What did I do to start preparing mentally/emotional/physically/psychologically for the challenge that is writing a 50,000+-word novel in 30 days? Starting October 1st (the day I was told of NaNoWriMo; my sister’s birthday; the Frabjous Day according to the Vorpal One’s FB page… however you want to remember that long-ago day), I began letting the back of my mind sift through ideas for what I might want this new project to be about. A few weeks later, I finally signed-up on the NaNo website and started trying to make my presence known by “adding writing buddies”, contributing in various forums, and – even before any of that – customizing my profile page to suit my NaNo alter-ego (who bears a strong resemblance to the actual me, I must say…).

By the end of October, I was spending more time chatting with complete strangers than I was with my near-and-dear family, glued to the seat in the house guaranteed to offer up the best internet signal strength and thus my best chances for actually being able to operate online, and going some three or four hours after waking before remembering that, oh yeah, I should probably have some breakfast.

That’s when I knew that I was ready.

Where did the concept for “The Ballad of Allyn-a-Dale” come from? Honestly, I can’t even remember where the idea first started; and whenever I try to, my brain just ends up making up more and more gorgeously serendipitous lies. All I know is that a) I love Robin Hood, b) I love the Renaissance Faire, and c) I can’t seem to get enough of filling my books with cameo appearances by characters from other books I wrote, making overcomplicated interconnections between them and their “realities”, and otherwise making the whole Danielle E. Shipley canon into one, big, happy family of a story, each separate piece acting as but a tiny snapshot of this world of my creation as a whole.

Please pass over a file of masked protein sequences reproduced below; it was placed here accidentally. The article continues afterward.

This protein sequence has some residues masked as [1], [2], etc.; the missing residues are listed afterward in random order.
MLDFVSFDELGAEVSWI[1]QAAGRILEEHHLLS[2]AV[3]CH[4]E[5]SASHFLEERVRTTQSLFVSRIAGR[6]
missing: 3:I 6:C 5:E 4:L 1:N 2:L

So with all that in mind, writing “BoA-a-D” was kind of a no-brainer.

Why do I think that copies of the finished “Ballad of Allyn-a-Dale” will one day (sooner, hopefully, rather than too much later) be in bookstores around the world, on the shelves of homes everywhere, and (crowning glory!) be found in a slightly sorry state that can only mean much appreciative handling by kids who haven’t got the faintest clue about how to treat a library book?

Because I intend for the finished product to be good. Very good. So good, that it just might be the book that gets me that long-awaited A-OK from a literary agent, and that literary agent will arrange for all the selling and hyping and other business-aspect-of-writing stuff that I’d much prefer not to do alone. And of course, you – my fans (and Mr. Stranger Danger, too) – will be right there with pen in hand, wanting your copies signed, because you’ve been following my progress right along and already know in your heart of hearts that you can’t WAIT to read this “Ballad” you’ve been reading so much about!

Well, we’re all just going to have to be patient, aren’t we? Because the book isn’t written yet* – nor will it be, if I spend too much more time in side pursuits like this. So I’m gonna wrap this up, get it added to the notes where it belongs, and then get back to where I left Allyn and Will Scarlet at the Faire.

*P.S. and happy days: It’s written. Happier days when it’s at last up for sale. Still being patient…